Four non-traditional paths to a cloud career (and how to navigate them)
One thing I love about cloud is that it’s possible to succeed as a cloud engineer from all kinds of different starting points. It’s not necessarily easy; our industry remains biased toward hiring people who check a certain set of boxes such as having a university computer science degree. But cloud in particular is new enough, and has such tremendous demand for qualified talent, that determined engineers can and do wind up in amazing cloud careers despite coming from all sorts of non-traditional backgrounds.
But still - it’s scary to look at all the experienced engineers ahead of you and wonder “How will I ever get from where I am to where they are?”
A few months ago, I asked some experts at Google Cloud to help me answer common questions people ask as they consider making the career move to cloud. We recorded our answers in a video series called Cracking the Google Cloud Career that you can watch on the Google Cloud Tech YouTube channel. We tackled questions like…
How do I go from a traditional IT background to a cloud job?
You have a superpower if you want to move from an old-school IT job to the cloud: You already work in tech! That may give you access to colleagues and situations that can level up your cloud skills and network right in your current position.
But even if that’s not happening, you don’t have to go back and start from square one. Your existing career will give you a solid foundation of professional experience that you can layer cloud skills on top of. Check out my video to see what skills I recommend polishing up before you make the jump to cloud interviews:
How do I move from a help desk job to a cloud job?
The help desk is the classic entry-level tech position, but moving up sometimes seems like an insurmountable challenge. Rishab Kumar graduated from a help desk role to a Technical Solutions Specialist position at Google Cloud. In his video, he shares his story and outlines some takeaways to help you plot your own path forward.
Notably, Rishab calls out the importance of building a portfolio of cloud projects: cloud certifications helped him learn, but in the job interview he got more questions about the side projects he had implemented. Watch his full breakdown here:
How do I switch from a non-technical career to the cloud?
There’s no law that says you have to start your tech career in your early twenties and do nothing else for the rest of your career. In fact, many of the strongest technologists I know came from previous backgrounds as disparate as plumbing, professional poker, and pest control. That’s no accident: those fields hone operational and people skills that are just as valuable in cloud as anywhere else. But you’ll still need a growth mindset and lots of learning to land a cloud job without traditional credentials or previous experience in the space.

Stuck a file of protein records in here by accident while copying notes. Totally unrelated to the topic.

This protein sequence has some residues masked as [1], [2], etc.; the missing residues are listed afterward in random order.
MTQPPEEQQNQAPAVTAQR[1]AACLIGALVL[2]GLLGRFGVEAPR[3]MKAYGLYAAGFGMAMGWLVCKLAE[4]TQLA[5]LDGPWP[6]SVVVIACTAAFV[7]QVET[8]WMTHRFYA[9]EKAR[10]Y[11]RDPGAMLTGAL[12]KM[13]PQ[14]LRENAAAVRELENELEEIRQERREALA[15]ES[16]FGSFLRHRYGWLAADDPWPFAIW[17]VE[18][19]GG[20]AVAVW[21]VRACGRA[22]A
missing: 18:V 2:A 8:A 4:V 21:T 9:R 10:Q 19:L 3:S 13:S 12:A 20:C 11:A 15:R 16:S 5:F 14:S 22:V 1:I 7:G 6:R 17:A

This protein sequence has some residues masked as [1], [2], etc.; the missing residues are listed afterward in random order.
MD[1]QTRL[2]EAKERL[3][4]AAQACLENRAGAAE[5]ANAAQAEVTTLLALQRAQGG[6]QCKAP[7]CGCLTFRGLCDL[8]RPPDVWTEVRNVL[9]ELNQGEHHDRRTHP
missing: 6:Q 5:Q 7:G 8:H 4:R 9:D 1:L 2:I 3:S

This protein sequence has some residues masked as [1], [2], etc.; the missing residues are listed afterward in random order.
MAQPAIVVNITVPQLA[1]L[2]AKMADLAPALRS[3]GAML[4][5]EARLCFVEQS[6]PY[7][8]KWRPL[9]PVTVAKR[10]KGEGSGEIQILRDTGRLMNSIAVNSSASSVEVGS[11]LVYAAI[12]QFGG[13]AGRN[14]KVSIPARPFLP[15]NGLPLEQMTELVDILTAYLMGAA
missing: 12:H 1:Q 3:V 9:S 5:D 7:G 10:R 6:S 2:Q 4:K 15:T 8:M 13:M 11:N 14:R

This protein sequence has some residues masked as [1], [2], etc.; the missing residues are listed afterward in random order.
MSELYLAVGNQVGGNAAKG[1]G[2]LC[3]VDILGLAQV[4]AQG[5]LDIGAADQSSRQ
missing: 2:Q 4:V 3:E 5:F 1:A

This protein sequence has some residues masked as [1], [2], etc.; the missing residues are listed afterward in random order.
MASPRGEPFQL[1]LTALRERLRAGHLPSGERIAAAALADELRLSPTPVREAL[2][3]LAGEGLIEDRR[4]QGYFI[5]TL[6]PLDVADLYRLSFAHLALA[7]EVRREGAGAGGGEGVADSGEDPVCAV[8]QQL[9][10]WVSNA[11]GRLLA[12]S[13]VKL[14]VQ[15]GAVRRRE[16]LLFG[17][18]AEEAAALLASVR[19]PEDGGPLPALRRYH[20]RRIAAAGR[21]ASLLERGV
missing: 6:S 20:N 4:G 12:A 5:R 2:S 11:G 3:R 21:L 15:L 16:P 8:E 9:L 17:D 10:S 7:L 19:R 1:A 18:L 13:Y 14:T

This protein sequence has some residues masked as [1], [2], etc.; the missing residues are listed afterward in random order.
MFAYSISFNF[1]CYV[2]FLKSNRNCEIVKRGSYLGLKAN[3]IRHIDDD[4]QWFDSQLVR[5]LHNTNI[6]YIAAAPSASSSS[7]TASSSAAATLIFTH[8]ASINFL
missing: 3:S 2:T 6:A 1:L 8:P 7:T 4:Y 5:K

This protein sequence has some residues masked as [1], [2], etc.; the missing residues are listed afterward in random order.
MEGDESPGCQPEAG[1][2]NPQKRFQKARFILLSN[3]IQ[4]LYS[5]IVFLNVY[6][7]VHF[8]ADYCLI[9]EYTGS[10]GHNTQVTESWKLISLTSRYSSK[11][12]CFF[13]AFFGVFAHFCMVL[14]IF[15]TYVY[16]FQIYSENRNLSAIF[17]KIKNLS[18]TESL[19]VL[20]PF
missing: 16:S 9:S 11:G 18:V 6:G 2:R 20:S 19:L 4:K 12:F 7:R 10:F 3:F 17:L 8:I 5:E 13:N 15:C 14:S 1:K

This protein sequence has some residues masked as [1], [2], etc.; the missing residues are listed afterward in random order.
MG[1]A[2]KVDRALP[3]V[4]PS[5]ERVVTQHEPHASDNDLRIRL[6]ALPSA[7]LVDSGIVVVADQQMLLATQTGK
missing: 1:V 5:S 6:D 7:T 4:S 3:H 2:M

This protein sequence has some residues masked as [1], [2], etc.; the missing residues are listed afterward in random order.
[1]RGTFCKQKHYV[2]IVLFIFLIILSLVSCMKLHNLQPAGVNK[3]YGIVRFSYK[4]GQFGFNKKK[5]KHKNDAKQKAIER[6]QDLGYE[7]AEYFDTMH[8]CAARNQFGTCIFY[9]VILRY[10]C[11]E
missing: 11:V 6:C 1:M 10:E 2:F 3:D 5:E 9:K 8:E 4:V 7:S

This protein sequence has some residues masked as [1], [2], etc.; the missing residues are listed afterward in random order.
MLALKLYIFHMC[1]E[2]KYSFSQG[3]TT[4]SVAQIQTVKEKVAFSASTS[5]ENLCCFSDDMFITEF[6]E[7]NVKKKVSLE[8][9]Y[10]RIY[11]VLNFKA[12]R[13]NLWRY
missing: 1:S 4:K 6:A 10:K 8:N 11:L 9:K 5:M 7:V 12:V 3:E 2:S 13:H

Google Cloud’s Stephanie Wong came to tech from the pageant world and has some great advice about how to build a professional network that will help you make the switch to a cloud job. In particular, she recommends joining the no-cost Google Cloud Innovators program, which gives you inside access to the latest updates on Google Cloud services alongside a community of fellow technologists from around the globe.
Stephanie also points out that you don’t have to be a software engineer to work in the cloud; there are many other roles like developer relations, sales engineers and solutions architects that stay technical and hands-on without building software every day.
You can check out her full suggestions for transitioning to a tech career in this video:
How do I get a job in the cloud without a computer-related college degree?
No matter your age or technical skill level, it can be frustrating and intimidating to see role after role that requires a bachelor’s degree in a field such as IT or computer science. I’m going to let you in on a little secret: once you get that first job and add some experience to your skills, hardly anybody cares about your educational background anymore. But some recruiters and hiring managers still use degrees as a shortcut when evaluating people for entry-level jobs.
Without a degree, you’ll have to get a bit creative in assembling credentials.
First, consider getting certified. Cloud certifications like the Google Cloud Associate Cloud Engineer can help you bypass degree filters and get you an interview. Not to mention, they’re a great way to get familiar with the workings of your cloud. Google Cloud’s Priyanka Vergadia suggests working toward skill badges on Google Cloud Skills Boost; each skill badge represents a curated grouping of hands-on labs within a particular technology that can help you build momentum and confidence toward certification.
Second, make sure you are bringing hands-on skills to the interview. College students do all sorts of projects to bolster their education. You can do this too - but at a fraction of the cost of a traditional degree. As Priyanka points out in this video, make sure you are up to speed on Linux, networking, and programming essentials before you apply:
No matter your background, I’m confident you can have a fulfilling and rewarding career in cloud as long as you get serious about these two things:
Own your credibility through certification and hands-on practice, and
Build strong connections with other members of the global cloud community.
In the meantime, you can watch the full Cracking the Google Cloud Career playlist on the Google Cloud Tech YouTube channel. And feel free to start your networking journey by reaching out to me anytime on Twitter if you have cloud career questions - I’m happy to help however I can.